This year’s BAF sees women in animation and gaming as a central theme. We delved into the research to find out if expectations had changed for modern female characters.
Who leads the way for the modern, adventurous and intelligent female characters?
To kick off this year’s Bradford Animation Festival (17 – 22 November) we asked more than 2,000 people what they thought about female animated characters, as women in animation and gaming is a central theme of this year’s event.
The results revealed that audiences believe female characters in modern animation are more independent, adventurous and intelligent than female characters in the past, whose defining characteristics they described as pretty and romantic.
The top answers for the traditional view of female lead animated characters were: ‘Pretty’ (38%), ‘Romantic’(37%) and ‘Independent’ (33%). The modern view of female characters saw ‘Independent’ top the list (43%), with ‘Adventurous’ (39%) and ‘Intelligent’ (39%) equally matched in second place.
Princess Fiona from Shrek was named as the most popular female character (with 14% of the vote).
The Adventures of Prince Achmed, by Lotte Reiniger
However it came as a surprise to nearly 80% respondents that the oldest-surviving animated feature (The Adventures of Prince Achmed, 1926) was made by a woman, Lotte Reiniger. At this year’s BAF we’re celebrating the creative excellence of Lotte and other female pioneers, such as Joy Batchelor, one of Britain’s foremost female animators and driving force, along with her partner John Hallas, in the creation of Britain’s first animated feature film Animal Farm.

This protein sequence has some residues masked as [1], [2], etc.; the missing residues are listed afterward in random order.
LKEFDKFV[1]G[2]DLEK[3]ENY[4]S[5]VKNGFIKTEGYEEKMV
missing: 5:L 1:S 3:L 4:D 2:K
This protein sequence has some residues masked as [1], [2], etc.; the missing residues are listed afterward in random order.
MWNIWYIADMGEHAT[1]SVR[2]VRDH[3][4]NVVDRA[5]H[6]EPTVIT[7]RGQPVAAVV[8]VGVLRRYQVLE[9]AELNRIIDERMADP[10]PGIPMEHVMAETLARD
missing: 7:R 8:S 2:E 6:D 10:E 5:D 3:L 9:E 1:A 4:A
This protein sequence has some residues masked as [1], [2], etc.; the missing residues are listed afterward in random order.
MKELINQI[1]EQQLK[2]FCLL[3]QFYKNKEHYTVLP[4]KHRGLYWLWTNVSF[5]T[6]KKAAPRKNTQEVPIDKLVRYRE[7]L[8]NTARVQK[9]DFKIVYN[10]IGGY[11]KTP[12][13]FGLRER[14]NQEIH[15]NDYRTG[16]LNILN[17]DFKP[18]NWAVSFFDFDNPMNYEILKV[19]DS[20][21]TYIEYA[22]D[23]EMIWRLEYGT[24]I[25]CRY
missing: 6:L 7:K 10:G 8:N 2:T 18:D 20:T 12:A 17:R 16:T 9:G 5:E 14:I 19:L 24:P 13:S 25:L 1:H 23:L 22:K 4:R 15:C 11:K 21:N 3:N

Joy Batchelor, along with partner John Hallas, created the UK’s first animated feature Animal Farm
We’re also looking to the present and future with our lifetime achievement award winner, producer Claire Jennings who has worked on titles such as Coraline and Wallace & Gromit: The Curse of the Were-Rabbit. Elsewhere festival regular Joanna Quinn, acclaimed animator and founder of Beryl Productions, is making a welcome return, and British animator Jo Lawrence has created the animated festival banner.
Claire Jennings (producer of Coraline & Wallace and Gromint: Curse of the Were- Rabbit, among others). BAF 2014 Lifetime Achievement award.
The survey also revealed something we’ve secretly suspected all along, as 80% of those questioned believe that animation is for everyone, not just for children (or bigger kids!). Our programme reflects this entirely, delving into all genres of animation, with documentaries, shorts, music videos, commercials, narrative films and more.
And just to show how popular animation is, from 2,006 people who stated they watch animation, a majority of 46% named animation as their favourite film and television genre, with 46% also watching an animated film or TV programme at least once a week.
Finally, in honour of Academy Award-winning Aardman Animations founder Peter Lord’s visit, and the recent online revival of his creation Morph, we asked which other TV animation the public would like to see make a comeback.
Morph & Chas, who made a comeback this year. Aardman Animations
42% said The Flintstones, 35% would like to see The Wacky Races, and 33% said The Magic Roundabout. We’d love to see them all.
The Bradford Animation Festival is on until Saturday 22 November.